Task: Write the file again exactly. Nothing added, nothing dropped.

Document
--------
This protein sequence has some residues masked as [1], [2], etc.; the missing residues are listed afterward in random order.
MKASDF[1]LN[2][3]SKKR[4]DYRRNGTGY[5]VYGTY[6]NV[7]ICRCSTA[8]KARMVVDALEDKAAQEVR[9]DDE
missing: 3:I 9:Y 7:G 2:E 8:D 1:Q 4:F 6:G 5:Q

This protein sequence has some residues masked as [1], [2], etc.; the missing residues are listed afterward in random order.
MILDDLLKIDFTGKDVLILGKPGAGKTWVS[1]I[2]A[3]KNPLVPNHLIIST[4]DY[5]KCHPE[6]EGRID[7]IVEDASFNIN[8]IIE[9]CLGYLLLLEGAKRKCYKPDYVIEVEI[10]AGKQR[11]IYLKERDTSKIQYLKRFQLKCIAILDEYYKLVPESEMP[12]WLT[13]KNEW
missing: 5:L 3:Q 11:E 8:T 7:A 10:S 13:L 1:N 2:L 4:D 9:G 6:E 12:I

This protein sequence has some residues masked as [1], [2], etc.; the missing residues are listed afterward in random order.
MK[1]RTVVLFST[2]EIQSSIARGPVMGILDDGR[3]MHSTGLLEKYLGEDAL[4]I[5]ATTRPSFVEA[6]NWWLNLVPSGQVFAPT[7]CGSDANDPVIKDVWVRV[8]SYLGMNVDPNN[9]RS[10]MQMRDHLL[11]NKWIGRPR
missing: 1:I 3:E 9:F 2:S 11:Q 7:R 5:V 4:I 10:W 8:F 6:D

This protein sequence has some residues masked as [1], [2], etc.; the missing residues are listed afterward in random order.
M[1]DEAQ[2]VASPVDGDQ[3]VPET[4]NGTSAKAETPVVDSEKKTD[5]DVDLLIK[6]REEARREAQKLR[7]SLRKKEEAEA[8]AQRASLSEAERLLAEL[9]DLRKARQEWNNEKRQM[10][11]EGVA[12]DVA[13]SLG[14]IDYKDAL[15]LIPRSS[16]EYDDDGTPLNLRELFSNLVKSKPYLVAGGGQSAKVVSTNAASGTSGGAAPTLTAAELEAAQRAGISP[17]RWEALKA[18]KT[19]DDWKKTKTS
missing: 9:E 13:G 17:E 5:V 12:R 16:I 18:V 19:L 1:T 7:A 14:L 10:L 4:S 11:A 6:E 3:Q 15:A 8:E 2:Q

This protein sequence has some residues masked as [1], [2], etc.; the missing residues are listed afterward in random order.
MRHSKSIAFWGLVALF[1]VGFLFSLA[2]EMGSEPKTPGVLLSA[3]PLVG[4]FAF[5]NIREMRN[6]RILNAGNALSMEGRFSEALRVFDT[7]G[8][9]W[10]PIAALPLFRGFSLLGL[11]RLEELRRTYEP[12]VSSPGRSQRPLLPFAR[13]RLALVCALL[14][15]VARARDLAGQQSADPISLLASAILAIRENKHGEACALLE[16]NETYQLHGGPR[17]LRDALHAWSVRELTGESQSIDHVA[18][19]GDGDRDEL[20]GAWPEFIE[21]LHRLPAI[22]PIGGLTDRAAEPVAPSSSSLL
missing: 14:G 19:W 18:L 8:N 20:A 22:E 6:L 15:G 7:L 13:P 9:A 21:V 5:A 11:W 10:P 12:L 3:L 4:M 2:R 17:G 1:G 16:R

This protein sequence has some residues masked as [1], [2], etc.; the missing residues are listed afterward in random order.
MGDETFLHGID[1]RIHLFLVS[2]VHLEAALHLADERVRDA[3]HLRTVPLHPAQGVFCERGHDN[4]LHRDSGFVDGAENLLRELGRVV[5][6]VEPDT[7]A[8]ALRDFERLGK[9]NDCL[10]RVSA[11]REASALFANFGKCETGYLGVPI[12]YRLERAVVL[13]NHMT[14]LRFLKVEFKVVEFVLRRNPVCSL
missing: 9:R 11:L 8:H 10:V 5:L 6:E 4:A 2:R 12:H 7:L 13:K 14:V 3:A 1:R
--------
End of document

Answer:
This protein sequence has some residues masked as [1], [2], etc.; the missing residues are listed afterward in random order.
MKASDF[1]LN[2][3]SKKR[4]DYRRNGTGY[5]VYGTY[6]NV[7]ICRCSTA[8]KARMVVDALEDKAAQEVR[9]DDE
missing: 3:I 9:Y 7:G 2:E 8:D 1:Q 4:F 6:G 5:Q

This protein sequence has some residues masked as [1], [2], etc.; the missing residues are listed afterward in random order.
MILDDLLKIDFTGKDVLILGKPGAGKTWVS[1]I[2]A[3]KNPLVPNHLIIST[4]DY[5]KCHPE[6]EGRID[7]IVEDASFNIN[8]IIE[9]CLGYLLLLEGAKRKCYKPDYVIEVEI[10]AGKQR[11]IYLKERDTSKIQYLKRFQLKCIAILDEYYKLVPESEMP[12]WLT[13]KNEW
missing: 5:L 3:Q 11:E 8:T 7:A 10:S 13:L 1:N 2:L 4:D 9:G 6:E 12:I

This protein sequence has some residues masked as [1], [2], etc.; the missing residues are listed afterward in random order.
MK[1]RTVVLFST[2]EIQSSIARGPVMGILDDGR[3]MHSTGLLEKYLGEDAL[4]I[5]ATTRPSFVEA[6]NWWLNLVPSGQVFAPT[7]CGSDANDPVIKDVWVRV[8]SYLGMNVDPNN[9]RS[10]MQMRDHLL[11]NKWIGRPR
missing: 1:I 3:E 9:F 2:S 11:Q 7:R 5:V 4:I 10:W 8:F 6:D

This protein sequence has some residues masked as [1], [2], etc.; the missing residues are listed afterward in random order.
M[1]DEAQ[2]VASPVDGDQ[3]VPET[4]NGTSAKAETPVVDSEKKTD[5]DVDLLIK[6]REEARREAQKLR[7]SLRKKEEAEA[8]AQRASLSEAERLLAEL[9]DLRKARQEWNNEKRQM[10][11]EGVA[12]DVA[13]SLG[14]IDYKDAL[15]LIPRSS[16]EYDDDGTPLNLRELFSNLVKSKPYLVAGGGQSAKVVSTNAASGTSGGAAPTLTAAELEAAQRAGISP[17]RWEALKA[18]KT[19]DDWKKTKTS
missing: 9:E 13:G 17:E 5:V 12:R 16:I 18:V 19:L 1:T 7:A 14:L 10:L 4:S 11:A 6:E 3:Q 15:A 8:E 2:Q

This protein sequence has some residues masked as [1], [2], etc.; the missing residues are listed afterward in random order.
MRHSKSIAFWGLVALF[1]VGFLFSLA[2]EMGSEPKTPGVLLSA[3]PLVG[4]FAF[5]NIREMRN[6]RILNAGNALSMEGRFSEALRVFDT[7]G[8][9]W[10]PIAALPLFRGFSLLGL[11]RLEELRRTYEP[12]VSSPGRSQRPLLPFAR[13]RLALVCALL[14][15]VARARDLAGQQSADPISLLASAILAIRENKHGEACALLE[16]NETYQLHGGPR[17]LRDALHAWSVRELTGESQSIDHVA[18][19]GDGDRDEL[20]GAWPEFIE[21]LHRLPAI[22]PIGGLTDRAAEPVAPSSSSLL
missing: 14:G 19:W 18:L 8:N 20:A 22:E 6:L 15:G 7:L 13:P 9:A 21:V 5:A 11:W 10:P 12:L 3:L 4:M 2:R 17:G 1:G 16:R

This protein sequence has some residues masked as [1], [2], etc.; the missing residues are listed afterward in random order.
MGDETFLHGID[1]RIHLFLVS[2]VHLEAALHLADERVRDA[3]HLRTVPLHPAQGVFCERGHDN[4]LHRDSGFVDGAENLLRELGRVV[5][6]VEPDT[7]A[8]ALRDFERLGK[9]NDCL[10]RVSA[11]REASALFANFGKCETGYLGVPI[12]YRLERAVVL[13]NHMT[14]LRFLKVEFKVVEFVLRRNPVCSL
missing: 9:R 11:L 8:H 10:V 5:L 6:E 4:A 2:R 12:H 7:L 13:K 14:V 3:A 1:R